Water temperatures were measured continuously over late summer (January-February) in 1997 by Wilding (1998). The Mangakotukutuku had average daily maximum temperatures of 19.5 to 20.5 oC, with highest recorded temperatures of  24oC at Peacockes Road. Average daily maximum temperatures in the Mangakotukutuku were within the range of those recorded at 7 sites on other Hamilton urban streams.

Comparisons among three Hamilton City streams indicate that the Mangakotukutuku has higher mean dissolved oxygen levels, and concentrations of dissolved and total organic carbon, compared to the Kirikiriroa and Waitawhiriwhiri (Williamson (2001; Appendix 1). Most of the biochemical oxygen demand is thought to originate in rural parts of the catchment. pH, a measure of acidity, was near neutral (averaged around 6.9) in the Mangakotukutuku, and simliar to that  in the Waitawhiriwhiri or Kirikiriroa. An analysis of trends up to 2002 indicated significant declines over time in pH at Peacockes Rd, indicating that the water is getting more acid (Vant & Smith 2004; see also Beard 2011).

The Mangakotukutuku has higher total phosphorus concentrations compared to the Kirikiriroa and Waitawhiriwhiri (Williamson 2001; Appendix 1). Around 70% of total annual phosphorus and over 90% of total nitrogen exported annually are estimated to be derived from rural parts of the Mangakotukutuku catchment (Hickey et al. 2001), although the rural contribution does not appear to have been quantified directly. An analysis of trends up to 2002 indicates significant increases in total nitrogen and phosphorus concentrations in this catchment (Vant & Smith 2004). Regionally, total nitrogen and phosphorus concentrations have increased faster in catchments with higher proportions of pasture. Levels of ammonia, a form of nitrogen that is toxic to fish, are considerably less in the Mangakotukutuku (median = c .0.25 g NH4-N m-3) compared to the Waitawhiriwhiri and Kirikiriroa (Williamson 2001).

Most (70%) of suspended sediment carried by the Mangakotukutuku  is estimated to be derived from rural areas in the catchment. In the upper reaches, humic substances from peat soils colour the water (Williamson 2001), whereas further downstream turbidity appears to be derived from particles of suspended silt. Wilding (1998) reported lower average turbidity levels in the Mangakotukutuku (c. 27 NTU) than in the Waitawhiriwhiri (c. 33 NTU) and Kirikiriroa (c. 43 NTU). However, the Mangakotukutuku had higher average turbidity levels than several smaller Hamilton urban streams (Appendix 2 of Wilding 1998). The level of  turbidity in the Mangaotukutuku is high enough to disrupt feeding and movement of some native fish.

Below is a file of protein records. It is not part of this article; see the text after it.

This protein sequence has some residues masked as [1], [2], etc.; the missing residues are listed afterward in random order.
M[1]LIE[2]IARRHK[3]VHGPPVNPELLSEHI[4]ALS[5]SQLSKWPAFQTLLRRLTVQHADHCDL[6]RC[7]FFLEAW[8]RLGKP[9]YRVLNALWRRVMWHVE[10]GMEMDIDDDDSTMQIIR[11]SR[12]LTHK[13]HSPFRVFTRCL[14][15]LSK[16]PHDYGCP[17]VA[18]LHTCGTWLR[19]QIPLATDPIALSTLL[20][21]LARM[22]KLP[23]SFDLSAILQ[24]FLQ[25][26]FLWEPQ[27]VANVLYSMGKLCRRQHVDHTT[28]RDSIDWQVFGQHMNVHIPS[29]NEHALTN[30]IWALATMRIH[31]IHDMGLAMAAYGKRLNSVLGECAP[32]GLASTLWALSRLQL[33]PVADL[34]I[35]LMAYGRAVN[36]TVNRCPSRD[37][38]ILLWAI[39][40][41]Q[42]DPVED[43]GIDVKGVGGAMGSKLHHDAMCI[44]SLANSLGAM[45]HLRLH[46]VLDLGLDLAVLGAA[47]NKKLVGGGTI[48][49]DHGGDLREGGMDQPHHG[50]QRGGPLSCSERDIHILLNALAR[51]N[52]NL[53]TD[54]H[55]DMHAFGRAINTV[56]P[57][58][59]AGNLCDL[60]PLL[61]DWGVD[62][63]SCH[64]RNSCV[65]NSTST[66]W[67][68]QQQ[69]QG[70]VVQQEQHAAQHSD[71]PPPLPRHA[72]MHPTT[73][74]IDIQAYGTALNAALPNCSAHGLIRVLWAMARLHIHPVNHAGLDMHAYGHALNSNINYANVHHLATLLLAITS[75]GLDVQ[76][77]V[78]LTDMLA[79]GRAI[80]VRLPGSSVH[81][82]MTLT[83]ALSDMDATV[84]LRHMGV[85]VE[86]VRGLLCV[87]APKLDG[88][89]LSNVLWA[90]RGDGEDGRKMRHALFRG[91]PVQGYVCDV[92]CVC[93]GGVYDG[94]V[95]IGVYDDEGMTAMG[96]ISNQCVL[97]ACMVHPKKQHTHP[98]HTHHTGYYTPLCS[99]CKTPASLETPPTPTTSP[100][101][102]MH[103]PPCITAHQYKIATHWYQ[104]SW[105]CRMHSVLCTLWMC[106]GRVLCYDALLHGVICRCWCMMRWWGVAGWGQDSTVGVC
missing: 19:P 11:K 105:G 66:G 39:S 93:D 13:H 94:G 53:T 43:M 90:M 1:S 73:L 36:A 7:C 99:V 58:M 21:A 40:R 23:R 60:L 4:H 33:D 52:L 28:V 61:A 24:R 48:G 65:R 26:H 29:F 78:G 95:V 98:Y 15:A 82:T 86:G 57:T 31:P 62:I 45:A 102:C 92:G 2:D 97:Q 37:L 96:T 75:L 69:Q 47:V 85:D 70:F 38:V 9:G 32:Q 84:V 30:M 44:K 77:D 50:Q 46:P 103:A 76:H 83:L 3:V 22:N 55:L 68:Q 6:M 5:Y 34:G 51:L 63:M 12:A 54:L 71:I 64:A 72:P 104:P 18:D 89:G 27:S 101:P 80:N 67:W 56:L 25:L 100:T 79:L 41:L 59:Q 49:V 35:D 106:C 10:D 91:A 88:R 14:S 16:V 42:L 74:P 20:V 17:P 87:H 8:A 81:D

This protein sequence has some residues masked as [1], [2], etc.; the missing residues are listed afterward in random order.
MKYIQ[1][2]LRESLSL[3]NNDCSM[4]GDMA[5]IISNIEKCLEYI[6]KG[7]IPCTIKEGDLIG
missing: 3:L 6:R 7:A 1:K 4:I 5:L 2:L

By far most of the lead, zinc and cadmium carried by Mangakotukutuku Stream is estimated to be derived from urban parts of the catchment (Hickey et al. 2001). Mass loads of these metals were 4th to 5th highest of 15 Hamilton City catchments investigated, although considerably less than the industrialised Waitawhiriwhiri and Te Rapa catchments. Despite these differences in likely heavy metal loads, average conductivities of 200 to 230 mS.cm-1 reported by Wilding (1998; Appendix 2) were similar in these three streams and considerably less than in some smaller Hamilton urban streams. Conductivity is often used to indicate the concentration of dissolved ions present in water.

Contamination by faecal bacteria was considered a major “stressor” in the Mangakotukutuku  by Williamson (2001), presumably because of its effects on human health rather than for ecological reasons because these bacteria do not adversely affect aquatic life. Mean numbers of faecal coliforms are considerably less in the Mangakotukutuku compared to the Waitawhiriwhiri, but slightly higher than in the Kirikiriroa. Most faecal coliforms carried by the Mangakotukutuku appear to be derived from upstream rural parts of the catchment, whereas around half of the E. coli is estimated to be derived from urban sources (Hickey et al. 2001). A synoptic survey carried out on 22 January 1998 indicated low levels of bacteria, ammonia and turbidity in the Peacockes branch compared to the main stream in Sandford Park (Williamson 2001; Appendix 3).